Feeds

Indestructible, badass rootkit BadBIOS: Is this tech world's Loch Ness Monster? VOTE NOW

Amazing claims of MRSA-like super-malware scrutinised

Boost IT visibility and business value

Poll Well-known computer security researcher Dragos Ruiu claims to have been hit by seemingly invincible firmware-infecting malware.

Dubbed BadBIOS, the mysterious rootkit has split the infosec community after Ruiu said the software nasty can jump over air gaps, meddle with a number of different operating systems, and survive motherboard firmware rewrites.

The claims

Once installed and hidden away in the PC's BIOS storage area, the rootkit is supposedly capable of communicating between compromised machines by transmitting data encoded in ultrasonic sound emitted from the device's loudspeakers. Incredibly, nearby infected PCs can, it's alleged, pick up the signal from their microphones and decode the information. This is said to allow the malware to communicate between systems even if there is no other way to exchange information, such as over Wi-Fi, Bluetooth, or an Ethernet connection.

Ruiu reckons BadBIOS, which infiltrated his lab computers, can infect PCs regardless of whether they are running Mac OS X, Windows, Linux, or a flavour of BSD including OpenBSD. The rootkit supposedly infects USB sticks, reprograms their micro-controller firmware to hide itself, and injects itself into a sterile computer once the stick is plugged in.

Indeed, simply by plugging in an infected USB thumb drive, with no other action required, is supposedly enough to catch ‪BadBIOS‬. Canadian Ruiu claims he's been fighting against the terrifying strain for weeks, but nobody else has come across it. The malware can prevent a machine from booting from CD, can stop system administration software from working, and attempts to burn evidence of the nasty onto optical media is thwarted by the rootkit – which, we're told, can hook into classic BIOS, EFI, and UEFI firmware.

The rootkit's ultimate intentions, other than sending out encrypted IPv6 traffic, is not at all clear, it seems.

Ruiu, on Twitter as @dragosr, organises the annual popular Pwn2Own hacking contest at the CanSecWest conference. In response to a handful of questions on the social network, the security-bug researcher said helping to organise the upcoming PacSec event, due to take place in Tokyo in two weeks, is more important right now.

The security conference in Japan may bring much-needed hard information to light on the Abominable malware. Ruiu has suggested he is holding back on the details until patches for software bugs exploited by BadBIOS are made available.

The reaction

The infosec world raised a quizzical eyebrow to the rootkit claims, which has super-villain-like characteristics. Ruiu is a respected expert, but he has yet to release any data for independent corroboration.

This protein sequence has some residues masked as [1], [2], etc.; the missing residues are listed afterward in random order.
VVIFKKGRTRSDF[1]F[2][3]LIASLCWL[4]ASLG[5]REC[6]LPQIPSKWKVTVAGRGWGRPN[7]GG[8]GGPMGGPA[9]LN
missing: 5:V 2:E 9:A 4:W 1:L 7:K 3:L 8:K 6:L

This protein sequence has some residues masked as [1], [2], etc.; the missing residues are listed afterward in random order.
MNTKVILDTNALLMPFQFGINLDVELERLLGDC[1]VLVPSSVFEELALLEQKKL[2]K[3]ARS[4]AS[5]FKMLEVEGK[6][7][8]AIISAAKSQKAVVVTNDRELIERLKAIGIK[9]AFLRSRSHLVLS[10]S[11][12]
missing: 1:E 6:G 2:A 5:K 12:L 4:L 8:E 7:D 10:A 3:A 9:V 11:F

Rob Graham of Errata Security has put together a detailed analysis of each element of the claims about ‪BadBIOS‬'s capabilities.

"Everything Dragos describes is plausible. It's not the mainstream of 'hacking', but neither is it 'nation state' level hacking," Graham noted.

An even more sceptical evaluation comes from industry veteran Paul Ducklin, writing on the Sophos Naked Security blog. "It's possible, of course, that this is an elaborate hoax, intended as a combined publicity exercise and social engineering experiment that will be wrapped up at PacSec," said Ducklin.

"If so, expect it to be aimed at outing anyone who jumped to detailed conclusions without having the details to go on!"

Now tell us what you think – vote below and comment away. ®

JavaScript Disabled

Please Enable JavaScript to use this feature.

Gartner critical capabilities for enterprise endpoint backup

More from The Register

next story
Microsoft: We plan to CLEAN UP this here Windows Store town
Paid-for apps that provide free downloads? Really
Snowden on NSA's MonsterMind TERROR: It may trigger cyberwar
Plus: Syria's internet going down? That was a US cock-up
Who needs hackers? 'Password1' opens a third of all biz doors
GPU-powered pen test yields more bad news about defences and passwords
e-Borders fiasco: Brits stung for £224m after US IT giant sues UK govt
Defeat to Raytheon branded 'catastrophic result'
Hear ye, young cyber warriors of the realm: GCHQ wants you
Get involved, get a job and then never discuss work ever again
Chinese hackers spied on investigators of Flight MH370 - report
Classified data on flight's disappearance pinched
Microsoft cries UNINSTALL in the wake of Blue Screens of Death™
Cache crash causes contained choloric calamity
prev story

Whitepapers

Implementing global e-invoicing with guaranteed legal certainty
Explaining the role local tax compliance plays in successful supply chain management and e-business and how leading global brands are addressing this.
7 Elements of Radically Simple OS Migration
Avoid the typical headaches of OS migration during your next project by learning about 7 elements of radically simple OS migration.
BYOD's dark side: Data protection
An endpoint data protection solution that adds value to the user and the organization so it can protect itself from data loss as well as leverage corporate data.
Consolidation: The Foundation for IT Business Transformation
In this whitepaper learn how effective consolidation of IT and business resources can enable multiple, meaningful business benefits.
High Performance for All
While HPC is not new, it has traditionally been seen as a specialist area – is it now geared up to meet more mainstream requirements?